[0042] FIG. 7b illustrates a switch in which a 2×2 interferometric switching component 730 is formed on substrate 720, including an actuation mechanism coupled to switching component 704. Switching component 730 has first and second input ports, 722 and 724 respectively, that receive optical signals. Switching component 730 also has first and second output ports, 726 and 728 respectively, that output the received optical signals depending on the state of switching component 730. When the actuation mechanism is actuated to place switching component 730 in a first state, the optical signal received by first input port 722 is output to second output port 728, while the optical signal received on second input port 724 is output to first output port 726. Conversely, when the actuation mechanism is actuated to place switching component 730 in a second state, the optical signal received by first input port 722 is output to first output port 726, while the optical signal received on second input port 724 is output to second output port 728. Each port is formed as an optical waveguide fabricated on substrate 700. Switching component 730 is designed and fabricated such that, in the absence of electrical power, an input optical signal received at first input port 722 and traversing the device is routed interferometrically to one output of the device, while an input optical signal received at second input port 724 and traversing the device is routed interferometrically to the other output of the device.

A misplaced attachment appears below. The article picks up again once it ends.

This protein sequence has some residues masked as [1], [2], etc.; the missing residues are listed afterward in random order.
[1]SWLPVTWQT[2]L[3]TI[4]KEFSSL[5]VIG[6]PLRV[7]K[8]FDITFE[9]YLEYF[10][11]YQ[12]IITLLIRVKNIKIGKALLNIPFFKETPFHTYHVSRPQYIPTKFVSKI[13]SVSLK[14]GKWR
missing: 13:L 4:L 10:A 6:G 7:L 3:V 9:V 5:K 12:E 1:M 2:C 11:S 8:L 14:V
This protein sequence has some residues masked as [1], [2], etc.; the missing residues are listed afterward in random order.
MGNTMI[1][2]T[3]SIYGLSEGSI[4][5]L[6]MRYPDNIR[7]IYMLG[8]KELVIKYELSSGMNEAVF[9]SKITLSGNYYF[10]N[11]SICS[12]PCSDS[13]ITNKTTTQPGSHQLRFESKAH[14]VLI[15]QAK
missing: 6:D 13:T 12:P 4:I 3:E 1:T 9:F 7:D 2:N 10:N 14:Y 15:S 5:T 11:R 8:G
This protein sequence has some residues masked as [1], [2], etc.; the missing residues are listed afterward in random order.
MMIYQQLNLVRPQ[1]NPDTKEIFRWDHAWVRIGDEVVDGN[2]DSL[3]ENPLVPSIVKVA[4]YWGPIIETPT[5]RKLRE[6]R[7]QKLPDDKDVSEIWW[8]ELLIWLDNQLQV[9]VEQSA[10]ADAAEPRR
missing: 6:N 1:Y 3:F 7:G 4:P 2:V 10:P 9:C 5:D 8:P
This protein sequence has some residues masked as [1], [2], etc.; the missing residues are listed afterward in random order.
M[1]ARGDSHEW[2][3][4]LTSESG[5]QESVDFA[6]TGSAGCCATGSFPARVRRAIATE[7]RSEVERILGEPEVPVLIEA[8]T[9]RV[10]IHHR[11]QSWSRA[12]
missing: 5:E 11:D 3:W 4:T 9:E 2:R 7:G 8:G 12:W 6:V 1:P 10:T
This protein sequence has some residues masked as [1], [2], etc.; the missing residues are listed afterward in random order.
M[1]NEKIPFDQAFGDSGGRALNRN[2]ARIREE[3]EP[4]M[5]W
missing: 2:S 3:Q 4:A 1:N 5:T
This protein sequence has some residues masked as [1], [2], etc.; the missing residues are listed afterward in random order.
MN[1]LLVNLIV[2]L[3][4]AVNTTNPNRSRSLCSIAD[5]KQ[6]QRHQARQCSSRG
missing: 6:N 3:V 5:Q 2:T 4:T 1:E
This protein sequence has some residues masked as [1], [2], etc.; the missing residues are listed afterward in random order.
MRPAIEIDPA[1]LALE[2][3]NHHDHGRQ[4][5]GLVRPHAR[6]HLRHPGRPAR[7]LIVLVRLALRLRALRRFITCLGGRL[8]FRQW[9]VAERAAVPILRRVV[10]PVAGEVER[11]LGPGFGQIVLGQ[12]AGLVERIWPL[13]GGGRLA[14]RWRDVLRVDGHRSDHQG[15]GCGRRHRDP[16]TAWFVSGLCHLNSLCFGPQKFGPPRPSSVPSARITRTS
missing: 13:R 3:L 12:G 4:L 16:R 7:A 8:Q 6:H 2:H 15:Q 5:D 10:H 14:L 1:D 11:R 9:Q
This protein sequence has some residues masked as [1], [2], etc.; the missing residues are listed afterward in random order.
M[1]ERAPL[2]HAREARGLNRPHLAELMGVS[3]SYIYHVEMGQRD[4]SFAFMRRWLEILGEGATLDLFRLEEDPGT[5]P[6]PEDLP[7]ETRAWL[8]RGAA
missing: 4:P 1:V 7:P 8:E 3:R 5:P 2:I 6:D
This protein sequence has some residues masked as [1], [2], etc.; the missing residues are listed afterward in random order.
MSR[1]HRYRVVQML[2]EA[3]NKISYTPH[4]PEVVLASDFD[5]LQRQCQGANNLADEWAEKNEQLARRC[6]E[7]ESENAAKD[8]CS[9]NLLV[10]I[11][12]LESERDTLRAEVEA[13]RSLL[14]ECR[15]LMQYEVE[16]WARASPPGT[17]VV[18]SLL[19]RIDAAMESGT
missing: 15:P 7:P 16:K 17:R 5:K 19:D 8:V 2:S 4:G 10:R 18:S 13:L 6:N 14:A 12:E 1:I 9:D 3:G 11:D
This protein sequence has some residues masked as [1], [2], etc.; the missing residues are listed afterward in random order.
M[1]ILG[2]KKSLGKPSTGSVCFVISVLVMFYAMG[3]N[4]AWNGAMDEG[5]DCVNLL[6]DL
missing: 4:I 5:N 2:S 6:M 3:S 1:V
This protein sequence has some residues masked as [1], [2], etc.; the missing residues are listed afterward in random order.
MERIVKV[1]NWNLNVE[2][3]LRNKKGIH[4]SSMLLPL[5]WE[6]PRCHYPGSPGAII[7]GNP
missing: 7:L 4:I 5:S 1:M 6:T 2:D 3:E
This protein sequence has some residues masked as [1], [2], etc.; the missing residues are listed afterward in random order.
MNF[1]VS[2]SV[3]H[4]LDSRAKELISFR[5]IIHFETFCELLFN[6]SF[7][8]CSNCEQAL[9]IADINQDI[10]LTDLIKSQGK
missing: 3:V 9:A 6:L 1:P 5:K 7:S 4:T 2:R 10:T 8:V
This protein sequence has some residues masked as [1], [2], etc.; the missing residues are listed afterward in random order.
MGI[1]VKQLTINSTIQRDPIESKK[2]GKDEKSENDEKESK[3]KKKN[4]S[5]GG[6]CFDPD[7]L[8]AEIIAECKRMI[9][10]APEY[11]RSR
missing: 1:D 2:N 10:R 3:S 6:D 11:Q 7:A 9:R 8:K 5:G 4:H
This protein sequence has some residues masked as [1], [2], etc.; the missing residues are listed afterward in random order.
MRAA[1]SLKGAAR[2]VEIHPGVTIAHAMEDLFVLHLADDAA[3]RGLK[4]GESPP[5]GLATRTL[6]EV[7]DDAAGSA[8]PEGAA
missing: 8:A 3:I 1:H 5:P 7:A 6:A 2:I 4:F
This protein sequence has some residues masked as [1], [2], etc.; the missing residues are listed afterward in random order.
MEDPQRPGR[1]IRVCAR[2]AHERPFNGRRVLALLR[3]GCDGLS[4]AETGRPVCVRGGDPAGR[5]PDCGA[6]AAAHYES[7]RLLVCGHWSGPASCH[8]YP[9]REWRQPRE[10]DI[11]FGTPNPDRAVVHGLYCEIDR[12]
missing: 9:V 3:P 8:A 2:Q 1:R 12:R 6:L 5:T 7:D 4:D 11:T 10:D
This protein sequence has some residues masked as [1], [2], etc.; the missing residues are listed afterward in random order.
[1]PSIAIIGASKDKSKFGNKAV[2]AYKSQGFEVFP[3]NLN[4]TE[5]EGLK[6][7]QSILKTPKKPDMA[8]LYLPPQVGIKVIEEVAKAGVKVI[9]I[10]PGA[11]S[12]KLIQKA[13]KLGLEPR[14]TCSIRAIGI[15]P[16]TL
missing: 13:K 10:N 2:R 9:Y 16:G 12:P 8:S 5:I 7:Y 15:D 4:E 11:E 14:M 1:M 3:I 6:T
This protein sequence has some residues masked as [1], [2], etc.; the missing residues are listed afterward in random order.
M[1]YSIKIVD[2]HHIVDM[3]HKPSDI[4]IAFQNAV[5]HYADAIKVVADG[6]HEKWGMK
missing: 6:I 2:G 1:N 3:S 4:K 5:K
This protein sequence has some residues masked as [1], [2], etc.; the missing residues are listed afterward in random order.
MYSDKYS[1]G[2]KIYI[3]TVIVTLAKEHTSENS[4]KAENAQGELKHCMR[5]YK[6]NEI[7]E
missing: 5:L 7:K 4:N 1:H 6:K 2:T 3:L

[0043] Thus, when electrical power is applied and an optical signal is received at first input port 722, the optical signal is switched normally, i.e. to first output port 726 or second output port 728 depending on the actuation of switching component 730. In the absence of electrical power, however, an optical signal received at first input port 722 is routed by switching component 730 to, for example, second output port 728. Likewise, when electrical power is applied and an optical signal is received at second input port 724, the optical signal is switched normally, i.e. to first output port 726 or second output port 728 depending on the actuation of switching component 730. In the absence of electrical power, however, an optical signal received at second input port 724 is routed by switching component 730 to the other output port, for example, first output port 726.